Iran, Lebanon reject Arab League criticism as tensions mount

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The US State Department has urged Americans to "carefully consider" the threats when traveling to Saudi Arabia.

Saudi Arabia has been leading a coalition at war in Yemen since March 2015, when the oil-rich kingdom intervened to push back Houthi rebels and reinstate the government of President Abd-Rabbu Mansour Hadi.

Iran, Lebanon reject Arab League criticism as tensions mount
Iran, Lebanon reject Arab League criticism as tensions mount

The groups described the statement of Arab League foreign ministers following their emergency meeting in Cairo as unsafe and said Hezbollah is the most significant force standing against the Zionist regime's aggression and terrorism, a Farsi report by IRNA said. "We want to hold countries where Hezbollah is a partner in government responsible, specifically Lebanon".

It also says terrorist attacks "can occur without warning anywhere" in Saudi Arabia.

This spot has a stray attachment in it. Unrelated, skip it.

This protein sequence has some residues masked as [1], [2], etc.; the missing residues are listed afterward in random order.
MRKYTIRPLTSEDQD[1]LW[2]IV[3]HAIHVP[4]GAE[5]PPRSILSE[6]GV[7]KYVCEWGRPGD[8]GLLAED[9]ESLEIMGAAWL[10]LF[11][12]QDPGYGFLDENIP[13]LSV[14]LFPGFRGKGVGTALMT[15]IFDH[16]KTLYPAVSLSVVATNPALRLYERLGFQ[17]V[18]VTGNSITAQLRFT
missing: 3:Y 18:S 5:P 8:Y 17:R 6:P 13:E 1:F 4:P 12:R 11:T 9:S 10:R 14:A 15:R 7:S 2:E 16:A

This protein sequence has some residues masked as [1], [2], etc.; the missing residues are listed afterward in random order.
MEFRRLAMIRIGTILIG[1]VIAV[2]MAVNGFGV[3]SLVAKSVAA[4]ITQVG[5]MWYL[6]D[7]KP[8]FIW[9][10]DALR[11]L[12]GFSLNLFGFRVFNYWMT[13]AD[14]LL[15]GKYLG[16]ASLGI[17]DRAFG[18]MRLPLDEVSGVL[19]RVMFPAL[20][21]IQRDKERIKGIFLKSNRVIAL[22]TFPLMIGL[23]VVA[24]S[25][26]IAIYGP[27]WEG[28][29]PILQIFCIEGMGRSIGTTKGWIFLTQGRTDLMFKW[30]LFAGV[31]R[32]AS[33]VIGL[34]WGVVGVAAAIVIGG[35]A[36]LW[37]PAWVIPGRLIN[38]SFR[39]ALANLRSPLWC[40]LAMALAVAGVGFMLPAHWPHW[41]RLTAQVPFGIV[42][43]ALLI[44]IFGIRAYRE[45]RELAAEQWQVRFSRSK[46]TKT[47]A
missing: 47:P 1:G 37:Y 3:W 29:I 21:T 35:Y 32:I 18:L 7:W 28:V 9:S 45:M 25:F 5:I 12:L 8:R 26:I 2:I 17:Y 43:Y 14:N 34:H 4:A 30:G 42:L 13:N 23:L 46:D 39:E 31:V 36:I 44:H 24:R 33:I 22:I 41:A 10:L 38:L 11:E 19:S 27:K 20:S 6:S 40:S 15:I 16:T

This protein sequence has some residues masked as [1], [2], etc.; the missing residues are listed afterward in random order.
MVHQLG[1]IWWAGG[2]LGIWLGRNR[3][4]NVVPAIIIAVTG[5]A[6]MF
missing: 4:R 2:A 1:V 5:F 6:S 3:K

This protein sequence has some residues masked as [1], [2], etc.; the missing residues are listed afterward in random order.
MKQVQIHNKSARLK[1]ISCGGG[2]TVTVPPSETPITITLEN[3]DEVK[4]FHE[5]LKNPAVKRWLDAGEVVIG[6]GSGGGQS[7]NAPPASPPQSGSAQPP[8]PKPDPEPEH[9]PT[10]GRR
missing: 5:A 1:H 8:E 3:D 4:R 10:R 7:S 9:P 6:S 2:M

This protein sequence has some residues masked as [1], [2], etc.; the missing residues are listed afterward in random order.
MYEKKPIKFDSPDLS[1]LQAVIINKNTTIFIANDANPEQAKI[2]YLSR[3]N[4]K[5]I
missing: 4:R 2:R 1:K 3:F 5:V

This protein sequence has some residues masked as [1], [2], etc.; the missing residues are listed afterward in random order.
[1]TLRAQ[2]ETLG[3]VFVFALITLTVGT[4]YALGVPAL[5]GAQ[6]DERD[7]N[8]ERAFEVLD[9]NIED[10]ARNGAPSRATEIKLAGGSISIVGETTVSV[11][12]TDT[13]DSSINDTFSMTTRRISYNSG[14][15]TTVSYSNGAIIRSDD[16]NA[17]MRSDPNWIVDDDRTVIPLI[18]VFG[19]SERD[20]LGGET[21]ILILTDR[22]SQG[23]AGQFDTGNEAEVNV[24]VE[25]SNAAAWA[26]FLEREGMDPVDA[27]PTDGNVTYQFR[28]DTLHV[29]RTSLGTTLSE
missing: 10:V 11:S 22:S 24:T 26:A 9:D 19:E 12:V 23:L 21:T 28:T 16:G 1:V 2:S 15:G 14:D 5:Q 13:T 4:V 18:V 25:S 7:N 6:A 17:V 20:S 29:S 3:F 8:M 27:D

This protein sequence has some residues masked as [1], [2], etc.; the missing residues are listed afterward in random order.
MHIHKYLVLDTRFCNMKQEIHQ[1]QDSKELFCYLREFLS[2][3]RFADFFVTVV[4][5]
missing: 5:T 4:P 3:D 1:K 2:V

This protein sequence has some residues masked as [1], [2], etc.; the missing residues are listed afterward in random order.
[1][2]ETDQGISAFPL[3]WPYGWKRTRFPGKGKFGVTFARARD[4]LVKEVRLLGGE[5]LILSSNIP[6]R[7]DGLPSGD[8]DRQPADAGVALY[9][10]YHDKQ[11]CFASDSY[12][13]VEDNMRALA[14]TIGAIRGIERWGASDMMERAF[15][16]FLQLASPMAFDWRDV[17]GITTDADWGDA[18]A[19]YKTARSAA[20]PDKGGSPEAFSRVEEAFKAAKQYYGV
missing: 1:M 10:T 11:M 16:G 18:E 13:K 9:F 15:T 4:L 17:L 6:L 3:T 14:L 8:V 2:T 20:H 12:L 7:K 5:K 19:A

Arab League chief Ahmed Aboul-Gheit, who visited Lebanon and met with Parliament Speaker Nabih Berri on Monday, said Lebanon "cannot be an arena for any Arab-Iranian confrontation".

The source highlighted that the people of the Arab world, having been a witness to the conspiracy of the so-called "Arab Spring", know very well what Hezbollah and Iran have done in the course of confronting the Takfiri terrorism and know the sacrifices they have made to foil this conspiracy and resist the Zionist expansionist aggression.


The warning comes two weeks after US-allied Saudi Arabia said it had shot down a ballistic missile fired by Iran-backed Houthis from Yemen towards the Saudi capital Riyadh.

The comments came during increasing tension between Saudi Arabia and Lebanon, after the unprecedented resignation of Lebanese Prime Minister Saad al-Hariri from Riyadh. Saudi Minister for Gulf Affairs Thamar Sabah has warned the Lebanese they must choose "either peace, or to live within the political fold of Hezbollah".


Sunni Saudi Arabia and Shiite Iran have long vied for regional supremacy, and support rival proxies across the Middle East.

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